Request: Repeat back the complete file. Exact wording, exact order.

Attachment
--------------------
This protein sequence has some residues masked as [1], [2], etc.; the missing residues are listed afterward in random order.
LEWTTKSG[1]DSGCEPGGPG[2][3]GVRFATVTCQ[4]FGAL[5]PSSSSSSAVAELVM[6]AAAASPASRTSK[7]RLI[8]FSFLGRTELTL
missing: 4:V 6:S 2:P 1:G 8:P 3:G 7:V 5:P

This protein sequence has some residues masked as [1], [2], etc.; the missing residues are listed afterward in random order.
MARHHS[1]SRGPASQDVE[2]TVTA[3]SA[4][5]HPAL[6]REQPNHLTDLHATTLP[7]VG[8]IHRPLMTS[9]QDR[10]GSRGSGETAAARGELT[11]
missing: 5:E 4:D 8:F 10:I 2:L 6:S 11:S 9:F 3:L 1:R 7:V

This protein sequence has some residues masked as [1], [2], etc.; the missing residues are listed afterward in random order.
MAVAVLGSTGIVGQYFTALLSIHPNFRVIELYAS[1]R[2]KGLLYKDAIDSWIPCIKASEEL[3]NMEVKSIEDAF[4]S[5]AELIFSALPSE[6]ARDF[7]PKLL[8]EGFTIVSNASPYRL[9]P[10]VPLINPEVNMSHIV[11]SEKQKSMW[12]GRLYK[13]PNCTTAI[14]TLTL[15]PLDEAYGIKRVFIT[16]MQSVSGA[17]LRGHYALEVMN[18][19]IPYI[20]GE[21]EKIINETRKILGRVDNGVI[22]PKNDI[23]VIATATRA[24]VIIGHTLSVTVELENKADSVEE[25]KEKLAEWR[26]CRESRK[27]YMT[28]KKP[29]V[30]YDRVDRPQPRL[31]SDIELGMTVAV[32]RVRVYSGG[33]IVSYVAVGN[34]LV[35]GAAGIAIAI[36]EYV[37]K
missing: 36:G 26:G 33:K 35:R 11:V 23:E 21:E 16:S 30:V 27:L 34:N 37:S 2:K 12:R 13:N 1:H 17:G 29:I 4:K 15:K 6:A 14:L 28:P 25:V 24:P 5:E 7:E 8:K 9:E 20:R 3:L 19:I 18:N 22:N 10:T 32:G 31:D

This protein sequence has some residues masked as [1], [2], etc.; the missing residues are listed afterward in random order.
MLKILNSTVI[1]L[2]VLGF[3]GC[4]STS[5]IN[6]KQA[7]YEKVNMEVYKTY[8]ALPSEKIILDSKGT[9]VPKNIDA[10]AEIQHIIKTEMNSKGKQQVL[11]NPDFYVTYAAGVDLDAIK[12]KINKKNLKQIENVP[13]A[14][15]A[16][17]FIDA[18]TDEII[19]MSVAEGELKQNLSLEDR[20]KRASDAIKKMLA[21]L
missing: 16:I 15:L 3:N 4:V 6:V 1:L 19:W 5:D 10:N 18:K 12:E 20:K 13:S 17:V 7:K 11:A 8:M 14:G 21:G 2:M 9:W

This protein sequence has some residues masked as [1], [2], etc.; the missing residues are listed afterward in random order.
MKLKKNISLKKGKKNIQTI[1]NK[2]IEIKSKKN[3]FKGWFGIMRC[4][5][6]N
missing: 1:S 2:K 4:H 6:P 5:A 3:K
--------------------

This protein sequence has some residues masked as [1], [2], etc.; the missing residues are listed afterward in random order.
LEWTTKSG[1]DSGCEPGGPG[2][3]GVRFATVTCQ[4]FGAL[5]PSSSSSSAVAELVM[6]AAAASPASRTSK[7]RLI[8]FSFLGRTELTL
missing: 4:V 6:S 2:P 1:G 8:P 3:G 7:V 5:P

This protein sequence has some residues masked as [1], [2], etc.; the missing residues are listed afterward in random order.
MARHHS[1]SRGPASQDVE[2]TVTA[3]SA[4][5]HPAL[6]REQPNHLTDLHATTLP[7]VG[8]IHRPLMTS[9]QDR[10]GSRGSGETAAARGELT[11]
missing: 5:E 4:D 8:F 10:I 2:L 6:S 11:S 9:F 3:L 1:R 7:V

This protein sequence has some residues masked as [1], [2], etc.; the missing residues are listed afterward in random order.
MAVAVLGSTGIVGQYFTALLSIHPNFRVIELYAS[1]R[2]KGLLYKDAIDSWIPCIKASEEL[3]NMEVKSIEDAF[4]S[5]AELIFSALPSE[6]ARDF[7]PKLL[8]EGFTIVSNASPYRL[9]P[10]VPLINPEVNMSHIV[11]SEKQKSMW[12]GRLYK[13]PNCTTAI[14]TLTL[15]PLDEAYGIKRVFIT[16]MQSVSGA[17]LRGHYALEVMN[18][19]IPYI[20]GE[21]EKIINETRKILGRVDNGVI[22]PKNDI[23]VIATATRA[24]VIIGHTLSVTVELENKADSVEE[25]KEKLAEWR[26]CRESRK[27]YMT[28]KKP[29]V[30]YDRVDRPQPRL[31]SDIELGMTVAV[32]RVRVYSGG[33]IVSYVAVGN[34]LV[35]GAAGIAIAI[36]EYV[37]K
missing: 36:G 26:G 33:K 35:R 11:V 23:E 21:E 16:S 30:V 27:L 34:N 37:S 2:K 12:R 13:N 1:H 17:G 29:I 4:K 15:K 6:A 14:L 28:P 25:V 24:P 5:E 7:E 8:K 9:E 20:R 3:L 19:I 18:N 22:N 10:T 32:G 31:D

This protein sequence has some residues masked as [1], [2], etc.; the missing residues are listed afterward in random order.
MLKILNSTVI[1]L[2]VLGF[3]GC[4]STS[5]IN[6]KQA[7]YEKVNMEVYKTY[8]ALPSEKIILDSKGT[9]VPKNIDA[10]AEIQHIIKTEMNSKGKQQVL[11]NPDFYVTYAAGVDLDAIK[12]KINKKNLKQIENVP[13]A[14][15]A[16][17]FIDA[18]TDEII[19]MSVAEGELKQNLSLEDR[20]KRASDAIKKMLA[21]L
missing: 16:I 15:L 3:N 4:V 6:V 1:L 19:W 5:D 10:N 18:K 12:E 20:K 13:S 17:V 7:K 11:A 8:M 14:G 21:G 2:M 9:W

This protein sequence has some residues masked as [1], [2], etc.; the missing residues are listed afterward in random order.
MKLKKNISLKKGKKNIQTI[1]NK[2]IEIKSKKN[3]FKGWFGIMRC[4][5][6]N
missing: 1:S 2:K 4:H 6:P 5:A 3:K